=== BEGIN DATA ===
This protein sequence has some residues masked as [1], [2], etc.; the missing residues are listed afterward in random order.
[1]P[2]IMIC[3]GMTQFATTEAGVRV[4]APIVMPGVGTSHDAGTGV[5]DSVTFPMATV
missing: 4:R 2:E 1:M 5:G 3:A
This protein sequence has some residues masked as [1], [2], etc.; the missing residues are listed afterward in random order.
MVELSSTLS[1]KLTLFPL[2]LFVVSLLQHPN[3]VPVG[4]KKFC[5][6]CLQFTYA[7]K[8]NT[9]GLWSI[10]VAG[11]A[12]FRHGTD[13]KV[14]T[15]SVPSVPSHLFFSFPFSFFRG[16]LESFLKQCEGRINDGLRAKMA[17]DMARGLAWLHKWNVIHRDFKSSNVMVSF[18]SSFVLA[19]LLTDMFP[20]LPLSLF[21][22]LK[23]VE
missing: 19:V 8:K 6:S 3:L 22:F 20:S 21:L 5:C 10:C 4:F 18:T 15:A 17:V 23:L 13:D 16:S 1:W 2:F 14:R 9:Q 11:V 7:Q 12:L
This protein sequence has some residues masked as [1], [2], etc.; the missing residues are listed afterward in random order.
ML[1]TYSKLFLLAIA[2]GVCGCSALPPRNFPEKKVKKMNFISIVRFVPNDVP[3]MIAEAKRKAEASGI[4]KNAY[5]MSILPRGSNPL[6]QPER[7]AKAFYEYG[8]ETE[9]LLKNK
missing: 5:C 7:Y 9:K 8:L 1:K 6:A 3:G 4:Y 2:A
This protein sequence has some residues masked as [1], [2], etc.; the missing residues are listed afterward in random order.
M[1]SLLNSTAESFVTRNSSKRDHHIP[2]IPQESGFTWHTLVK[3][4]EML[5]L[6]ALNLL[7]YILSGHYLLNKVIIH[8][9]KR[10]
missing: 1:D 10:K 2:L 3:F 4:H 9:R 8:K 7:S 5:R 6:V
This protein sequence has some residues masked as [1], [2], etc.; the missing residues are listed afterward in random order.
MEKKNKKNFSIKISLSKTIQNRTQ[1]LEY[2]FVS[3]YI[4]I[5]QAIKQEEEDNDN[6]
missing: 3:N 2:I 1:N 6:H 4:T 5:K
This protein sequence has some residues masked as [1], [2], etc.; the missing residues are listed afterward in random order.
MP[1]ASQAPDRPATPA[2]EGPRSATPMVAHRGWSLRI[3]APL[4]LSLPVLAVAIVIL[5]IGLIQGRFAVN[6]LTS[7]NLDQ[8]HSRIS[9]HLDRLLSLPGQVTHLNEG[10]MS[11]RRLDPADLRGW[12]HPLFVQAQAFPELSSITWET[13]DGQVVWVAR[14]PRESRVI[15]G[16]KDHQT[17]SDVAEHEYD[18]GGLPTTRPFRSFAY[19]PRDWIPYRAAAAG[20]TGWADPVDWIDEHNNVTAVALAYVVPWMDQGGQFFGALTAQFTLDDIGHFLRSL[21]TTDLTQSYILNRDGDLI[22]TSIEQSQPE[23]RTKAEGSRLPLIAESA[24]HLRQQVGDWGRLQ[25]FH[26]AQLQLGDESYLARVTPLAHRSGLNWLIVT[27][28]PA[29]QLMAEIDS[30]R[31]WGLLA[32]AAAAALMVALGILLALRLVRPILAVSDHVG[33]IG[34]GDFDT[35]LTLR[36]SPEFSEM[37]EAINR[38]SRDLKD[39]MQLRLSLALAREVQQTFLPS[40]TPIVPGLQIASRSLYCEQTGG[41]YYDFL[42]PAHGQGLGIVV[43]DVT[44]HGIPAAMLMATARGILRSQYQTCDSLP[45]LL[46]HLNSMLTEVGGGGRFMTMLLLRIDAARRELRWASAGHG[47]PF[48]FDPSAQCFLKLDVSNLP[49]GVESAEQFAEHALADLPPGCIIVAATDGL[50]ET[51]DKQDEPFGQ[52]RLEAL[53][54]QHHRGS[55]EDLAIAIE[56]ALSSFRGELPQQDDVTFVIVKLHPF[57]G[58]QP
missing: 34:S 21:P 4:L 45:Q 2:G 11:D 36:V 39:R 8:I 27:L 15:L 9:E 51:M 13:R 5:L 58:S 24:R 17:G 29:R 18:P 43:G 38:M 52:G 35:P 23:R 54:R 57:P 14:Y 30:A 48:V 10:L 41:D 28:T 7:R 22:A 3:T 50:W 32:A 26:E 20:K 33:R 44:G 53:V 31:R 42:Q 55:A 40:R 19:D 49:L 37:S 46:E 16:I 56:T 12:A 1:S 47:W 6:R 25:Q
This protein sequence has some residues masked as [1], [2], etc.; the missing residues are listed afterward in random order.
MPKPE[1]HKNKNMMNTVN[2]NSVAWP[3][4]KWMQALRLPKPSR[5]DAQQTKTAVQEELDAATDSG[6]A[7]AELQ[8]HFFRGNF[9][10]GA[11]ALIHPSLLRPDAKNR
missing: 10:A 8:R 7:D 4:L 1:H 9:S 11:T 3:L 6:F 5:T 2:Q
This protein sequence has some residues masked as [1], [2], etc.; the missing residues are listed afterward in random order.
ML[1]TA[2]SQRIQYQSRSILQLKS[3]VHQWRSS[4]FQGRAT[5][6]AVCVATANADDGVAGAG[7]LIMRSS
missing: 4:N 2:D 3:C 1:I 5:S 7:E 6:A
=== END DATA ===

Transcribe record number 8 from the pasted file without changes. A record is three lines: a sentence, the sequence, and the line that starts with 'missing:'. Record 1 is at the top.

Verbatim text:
This protein sequence has some residues masked as [1], [2], etc.; the missing residues are listed afterward in random order.
ML[1]TA[2]SQRIQYQSRSILQLKS[3]VHQWRSS[4]FQGRAT[5][6]AVCVATANADDGVAGAG[7]LIMRSS
missing: 4:N 2:D 3:C 1:I 5:S 7:E 6:A